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> Tubes Vs. Transistors & Quantization Distortion, Hawksford quantization distortion theory
Scifi
Posted: October 26, 2010 01:27 am
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Has anyone here heard of quantization distortion similar to pulse code modulation in solid state circuits?
See http://www.audiokarma.org/forums/showthread.php?t=327777

Hawsford discusses this type of distortion (JAES, vol.31, no.10, pp.745-754, October 1983) and references some HiFi News articles that discuss differences between tube and transistors amps.
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johansen
Posted: October 26, 2010 01:45 am
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see post #8 on the same forum you linked.


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Sch3mat1c
Posted: October 26, 2010 06:29 am
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Tubes work on identical principles as FETs, the fundamental difference being, electrons are given enough energy to leave the cathode entirely (past the work potential), instead of being elevated only to the conduction band. This allows ballistic transport through vacuum, instead of resistive drift through a crystal lattice.

Electrons are generated thermally, which is no different from a minority carrier device (like the "emitter" in a BJT). Maximum current capacity varies with temperature, as one would expect (life expectancy also drops preceptitiously with rising temperature, so keep your cathodes at ratings!).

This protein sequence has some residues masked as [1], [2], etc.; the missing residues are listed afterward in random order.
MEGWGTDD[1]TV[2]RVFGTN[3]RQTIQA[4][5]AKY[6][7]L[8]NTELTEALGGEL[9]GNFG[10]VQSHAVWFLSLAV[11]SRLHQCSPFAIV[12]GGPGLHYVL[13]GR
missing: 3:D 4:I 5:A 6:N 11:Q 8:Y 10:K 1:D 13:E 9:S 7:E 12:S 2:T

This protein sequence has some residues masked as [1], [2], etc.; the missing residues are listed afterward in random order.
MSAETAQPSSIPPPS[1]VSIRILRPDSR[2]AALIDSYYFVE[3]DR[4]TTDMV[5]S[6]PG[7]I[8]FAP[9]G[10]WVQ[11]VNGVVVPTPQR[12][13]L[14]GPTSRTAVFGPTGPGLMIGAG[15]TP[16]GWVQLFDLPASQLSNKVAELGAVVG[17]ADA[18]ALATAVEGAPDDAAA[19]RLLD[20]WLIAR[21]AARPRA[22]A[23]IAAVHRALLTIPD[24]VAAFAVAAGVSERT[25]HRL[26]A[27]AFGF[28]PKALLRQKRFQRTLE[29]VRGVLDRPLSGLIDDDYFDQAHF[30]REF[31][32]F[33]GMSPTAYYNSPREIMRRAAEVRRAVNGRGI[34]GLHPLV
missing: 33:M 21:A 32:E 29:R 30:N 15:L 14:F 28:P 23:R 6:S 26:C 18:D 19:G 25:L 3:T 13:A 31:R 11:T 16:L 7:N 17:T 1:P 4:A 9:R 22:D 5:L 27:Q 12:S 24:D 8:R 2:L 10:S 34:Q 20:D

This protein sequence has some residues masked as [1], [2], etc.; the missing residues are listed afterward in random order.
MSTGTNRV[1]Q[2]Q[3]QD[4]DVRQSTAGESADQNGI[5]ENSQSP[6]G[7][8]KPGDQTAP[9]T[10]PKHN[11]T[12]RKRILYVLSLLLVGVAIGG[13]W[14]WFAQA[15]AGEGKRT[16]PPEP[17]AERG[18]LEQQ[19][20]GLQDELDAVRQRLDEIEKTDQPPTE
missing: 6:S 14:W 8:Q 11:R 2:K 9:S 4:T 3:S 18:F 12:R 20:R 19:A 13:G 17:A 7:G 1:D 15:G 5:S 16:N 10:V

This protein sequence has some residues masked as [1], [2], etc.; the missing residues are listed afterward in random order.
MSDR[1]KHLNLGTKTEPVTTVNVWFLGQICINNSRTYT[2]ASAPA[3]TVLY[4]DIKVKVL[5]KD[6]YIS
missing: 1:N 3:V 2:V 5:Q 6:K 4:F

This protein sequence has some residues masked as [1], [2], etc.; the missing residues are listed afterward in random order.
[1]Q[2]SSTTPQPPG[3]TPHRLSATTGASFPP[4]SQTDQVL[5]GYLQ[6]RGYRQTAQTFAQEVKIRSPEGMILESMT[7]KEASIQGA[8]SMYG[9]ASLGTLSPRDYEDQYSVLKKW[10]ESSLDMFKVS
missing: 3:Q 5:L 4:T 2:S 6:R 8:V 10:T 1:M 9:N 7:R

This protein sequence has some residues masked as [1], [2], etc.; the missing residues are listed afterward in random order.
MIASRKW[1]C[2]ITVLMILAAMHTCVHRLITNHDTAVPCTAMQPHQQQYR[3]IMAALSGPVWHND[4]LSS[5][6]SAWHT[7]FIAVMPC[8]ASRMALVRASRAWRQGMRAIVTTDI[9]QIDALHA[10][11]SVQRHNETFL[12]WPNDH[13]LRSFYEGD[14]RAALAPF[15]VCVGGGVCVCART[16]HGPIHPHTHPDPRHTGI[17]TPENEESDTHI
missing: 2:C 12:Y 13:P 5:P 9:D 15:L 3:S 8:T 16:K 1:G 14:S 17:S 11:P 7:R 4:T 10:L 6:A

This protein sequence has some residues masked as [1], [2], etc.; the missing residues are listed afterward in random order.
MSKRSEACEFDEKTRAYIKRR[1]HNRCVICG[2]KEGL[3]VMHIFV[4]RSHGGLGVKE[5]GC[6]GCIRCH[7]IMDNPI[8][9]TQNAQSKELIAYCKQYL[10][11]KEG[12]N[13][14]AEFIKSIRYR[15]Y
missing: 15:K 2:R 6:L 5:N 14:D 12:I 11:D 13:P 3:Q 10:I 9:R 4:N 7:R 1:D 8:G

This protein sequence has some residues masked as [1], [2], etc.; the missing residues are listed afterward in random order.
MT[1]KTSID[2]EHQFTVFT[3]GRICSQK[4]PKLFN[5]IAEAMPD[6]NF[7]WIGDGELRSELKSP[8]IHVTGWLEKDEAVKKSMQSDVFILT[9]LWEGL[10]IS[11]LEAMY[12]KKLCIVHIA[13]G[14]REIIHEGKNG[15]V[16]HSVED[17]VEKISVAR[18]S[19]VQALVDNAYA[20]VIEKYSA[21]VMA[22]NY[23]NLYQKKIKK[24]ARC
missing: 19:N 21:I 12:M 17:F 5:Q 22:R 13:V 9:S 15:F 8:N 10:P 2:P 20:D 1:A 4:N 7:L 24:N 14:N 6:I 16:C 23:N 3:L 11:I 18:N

Since ionic charge dominates the field between active regions in transistors, they are naturally shielded from output-terminal (drain / collector) voltage effects, except at low voltage where the depletion region is small, or other effects become significant (like saturation).

Tubes, on the other hand, have free space between electrodes, so the electric field is determined directly by electrostatics. What's more, there's only a minimal shielding effect from the grid (it's a bad shield -- it's full of holes!), so the plate voltage has a substantial impact on the amount of current going through the grid. This gives rise to negative feedback and results in the triode's naturally low plate resistance. Subsequent shields can be added (screen, suppressor) to increase plate resistance, and accomplish other effects as well. A screen grid is very useful because it effectively biases the control grid positive, without having to actually bias it positive. It's like an electrode that continuously varies the tube's cutoff point, from "enhancement mode" to "depletion mode". This has the added bonus of generating plate current even at very low plate voltages. The 6V6 has plate saturation voltage as low as 20V!

The downsides to vacuum tubes also becomes apparent:
-- They must operate at high temperature, because there are no low temperature emissive coatings available for the cathode. There are materials with a low work potential, like cesium, but these would ruin the vacuum by their high vapor pressure. There are also field-emission cathodes, but these are very sensitive to voltage instead of temperature, as well as construction and contamination. You think transistors have a lot of variation? I'd hate to see the parameter spread on brand new field-emission cathodes...